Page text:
UV Light Box Cures Both Sides Of A PCB

[GiorgiQ] needed a UV light to cure the etch resist on his printed circuit boards, and what better way to accomplish this than to build the perfect UV light box himself? The box consists of a custom PCB (of course) featuring a pair of 12V relays tripping quad 9×12 matrices of 400nm UV LEDs, with a total of 432 diodes in use — not to mention resistors to protect the LEDs. All of it is run by an Arduino Nano.

The enclosure is made out of 12mm MDF and 3mm cast acrylic, and the circuit board fits into a tray sliding on drawer sliders, allowing a resist-covered board to be placed in a carrier and slid back in.

DIY light boxes mostly don’t look as slick as [GiorgiQ]’s, but they’re a fairly common project. This one also uses 9×12 matrices of UV LEDs, while a distinctly simpler project involves making a UV exposure box out of fluorescent lights.



6 thoughts on “UV Light Box Cures Both Sides Of A PCB

  1. that is a pretty looking unit, never realized that UV LED’s were suited for this job, can’t see any diffuser for equaling out the light across the PCB, but this does not appear to be a problem, I guess. Nice build.

    1. We also have UV LED light box, diffuser is not needed. What is missing is collimator. This is why PCBs made in these boxes have thinner traces (or thicker, depending on whether positive or negative photoresist is used) than what is printed on the film.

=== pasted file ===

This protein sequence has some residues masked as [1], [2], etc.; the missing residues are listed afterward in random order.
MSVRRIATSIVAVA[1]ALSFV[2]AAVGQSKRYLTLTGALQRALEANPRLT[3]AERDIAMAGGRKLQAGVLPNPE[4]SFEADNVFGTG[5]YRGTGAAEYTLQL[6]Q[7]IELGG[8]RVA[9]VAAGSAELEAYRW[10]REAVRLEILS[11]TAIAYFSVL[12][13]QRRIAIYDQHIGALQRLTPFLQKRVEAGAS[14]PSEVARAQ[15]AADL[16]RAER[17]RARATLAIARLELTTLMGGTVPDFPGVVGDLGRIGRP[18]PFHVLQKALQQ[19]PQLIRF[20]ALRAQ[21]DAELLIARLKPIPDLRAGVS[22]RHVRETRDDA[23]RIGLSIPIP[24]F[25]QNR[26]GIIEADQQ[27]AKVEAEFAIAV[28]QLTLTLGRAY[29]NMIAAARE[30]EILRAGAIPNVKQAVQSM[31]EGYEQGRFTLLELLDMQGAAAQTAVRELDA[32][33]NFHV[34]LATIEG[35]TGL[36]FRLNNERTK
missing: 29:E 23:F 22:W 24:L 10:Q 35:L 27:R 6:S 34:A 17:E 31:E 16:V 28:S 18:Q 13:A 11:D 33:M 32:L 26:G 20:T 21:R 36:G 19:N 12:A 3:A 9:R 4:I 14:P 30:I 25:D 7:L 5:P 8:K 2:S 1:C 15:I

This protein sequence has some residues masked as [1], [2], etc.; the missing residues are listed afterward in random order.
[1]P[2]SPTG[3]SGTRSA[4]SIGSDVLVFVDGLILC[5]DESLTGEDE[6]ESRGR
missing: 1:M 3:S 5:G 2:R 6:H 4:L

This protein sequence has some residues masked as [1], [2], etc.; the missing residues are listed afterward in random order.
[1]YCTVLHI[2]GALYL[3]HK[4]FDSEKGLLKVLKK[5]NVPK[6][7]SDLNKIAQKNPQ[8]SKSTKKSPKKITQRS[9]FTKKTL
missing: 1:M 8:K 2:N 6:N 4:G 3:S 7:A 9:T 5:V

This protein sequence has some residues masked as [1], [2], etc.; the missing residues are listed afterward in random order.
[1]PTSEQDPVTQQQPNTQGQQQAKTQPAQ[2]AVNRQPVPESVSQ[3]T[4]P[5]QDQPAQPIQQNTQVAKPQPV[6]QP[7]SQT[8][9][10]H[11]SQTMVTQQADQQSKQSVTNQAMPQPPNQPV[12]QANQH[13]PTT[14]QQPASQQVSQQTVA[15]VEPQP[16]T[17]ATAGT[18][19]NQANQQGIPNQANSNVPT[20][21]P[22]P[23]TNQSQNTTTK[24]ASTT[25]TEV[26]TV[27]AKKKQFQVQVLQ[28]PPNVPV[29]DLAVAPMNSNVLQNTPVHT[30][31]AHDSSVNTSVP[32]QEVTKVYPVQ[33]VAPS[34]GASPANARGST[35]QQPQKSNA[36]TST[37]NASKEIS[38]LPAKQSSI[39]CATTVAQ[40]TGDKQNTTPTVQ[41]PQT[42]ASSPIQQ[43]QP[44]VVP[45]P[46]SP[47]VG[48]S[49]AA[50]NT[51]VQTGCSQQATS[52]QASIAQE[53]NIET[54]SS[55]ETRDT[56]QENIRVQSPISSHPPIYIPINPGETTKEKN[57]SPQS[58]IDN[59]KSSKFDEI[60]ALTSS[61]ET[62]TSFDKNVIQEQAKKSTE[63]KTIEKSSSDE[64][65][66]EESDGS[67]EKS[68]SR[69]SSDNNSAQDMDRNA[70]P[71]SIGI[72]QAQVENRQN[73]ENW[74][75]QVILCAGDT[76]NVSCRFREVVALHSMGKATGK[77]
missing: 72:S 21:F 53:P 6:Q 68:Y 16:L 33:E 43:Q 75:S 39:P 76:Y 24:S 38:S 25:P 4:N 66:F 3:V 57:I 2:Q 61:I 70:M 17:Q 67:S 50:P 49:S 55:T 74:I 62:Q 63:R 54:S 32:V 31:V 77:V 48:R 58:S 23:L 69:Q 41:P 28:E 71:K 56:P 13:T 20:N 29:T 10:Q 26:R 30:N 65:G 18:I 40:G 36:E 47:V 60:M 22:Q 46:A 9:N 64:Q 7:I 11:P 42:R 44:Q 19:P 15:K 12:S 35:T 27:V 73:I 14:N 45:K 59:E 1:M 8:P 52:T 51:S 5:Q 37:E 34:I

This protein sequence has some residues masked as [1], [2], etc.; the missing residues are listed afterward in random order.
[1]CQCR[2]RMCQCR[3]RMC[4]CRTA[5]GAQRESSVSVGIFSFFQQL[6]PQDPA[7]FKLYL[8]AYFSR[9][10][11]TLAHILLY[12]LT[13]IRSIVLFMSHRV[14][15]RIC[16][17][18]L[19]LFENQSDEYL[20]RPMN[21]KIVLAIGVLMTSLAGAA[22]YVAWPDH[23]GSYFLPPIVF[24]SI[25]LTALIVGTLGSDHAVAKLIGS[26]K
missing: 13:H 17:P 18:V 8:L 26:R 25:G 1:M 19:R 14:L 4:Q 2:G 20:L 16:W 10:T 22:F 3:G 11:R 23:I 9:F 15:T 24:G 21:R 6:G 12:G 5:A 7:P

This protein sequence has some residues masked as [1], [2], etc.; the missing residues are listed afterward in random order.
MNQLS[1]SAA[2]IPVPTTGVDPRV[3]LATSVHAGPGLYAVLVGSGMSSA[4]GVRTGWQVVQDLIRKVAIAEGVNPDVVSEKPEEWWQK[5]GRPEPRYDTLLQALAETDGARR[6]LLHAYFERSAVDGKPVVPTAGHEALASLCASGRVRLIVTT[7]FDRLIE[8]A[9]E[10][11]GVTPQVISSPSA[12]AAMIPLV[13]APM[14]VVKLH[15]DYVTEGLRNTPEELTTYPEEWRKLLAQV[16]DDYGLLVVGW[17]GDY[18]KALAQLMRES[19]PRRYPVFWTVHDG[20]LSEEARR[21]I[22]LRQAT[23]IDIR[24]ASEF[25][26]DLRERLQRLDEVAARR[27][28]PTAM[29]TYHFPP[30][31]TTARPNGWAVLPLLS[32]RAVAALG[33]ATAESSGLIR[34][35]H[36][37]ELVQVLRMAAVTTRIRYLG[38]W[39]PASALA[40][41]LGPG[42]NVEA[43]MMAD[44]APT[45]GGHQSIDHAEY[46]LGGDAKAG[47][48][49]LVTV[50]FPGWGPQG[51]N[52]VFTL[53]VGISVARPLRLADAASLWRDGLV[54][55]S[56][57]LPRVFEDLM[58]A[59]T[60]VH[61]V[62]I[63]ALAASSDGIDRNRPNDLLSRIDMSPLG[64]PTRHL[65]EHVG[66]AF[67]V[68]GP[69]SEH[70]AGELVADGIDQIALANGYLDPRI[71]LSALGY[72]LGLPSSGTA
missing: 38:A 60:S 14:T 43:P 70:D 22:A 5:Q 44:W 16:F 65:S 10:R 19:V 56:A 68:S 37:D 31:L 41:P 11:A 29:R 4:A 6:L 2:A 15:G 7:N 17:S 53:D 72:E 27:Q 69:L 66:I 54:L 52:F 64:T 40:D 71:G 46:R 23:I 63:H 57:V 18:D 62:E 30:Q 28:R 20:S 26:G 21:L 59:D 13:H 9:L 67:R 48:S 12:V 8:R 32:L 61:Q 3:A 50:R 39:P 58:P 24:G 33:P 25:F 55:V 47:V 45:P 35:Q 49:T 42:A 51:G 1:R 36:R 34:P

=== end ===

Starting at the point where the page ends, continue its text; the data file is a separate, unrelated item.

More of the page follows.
2. From my own experiments with timing on Riston, exposure is pretty flexible. Between the exposed and no exposed you could easily double or quad the amount of light exposed to the PCB and with 2 layers of transparency on a partially okay laser printer you’ll still be fine.

      I’m impressed at the lengths this guy when to. I just slide my PCB under a $10 ebay nail curing light. I sit it on a box about 200mm from the PCB, and get fantastic results even without a collimator.

  2. I made a big one about that size once, although only single sided. It went through a couple of iterations, first using a matrix of 5mm leds, then a handful of 1W leds.

    But I found that it’s size was a detriment more than a help, finding somewhere to put it, and needing to drag it out and plug it in to actually use it just made it too easy to procrastinate.

    So I made a new one, much much smaller and battery powered (but I can plug it in if need be to a 12v supply). It uses just 4 1W UV leds (and has 4 white ones for lightbox mode) and exposes dry film resist in just 22 seconds.


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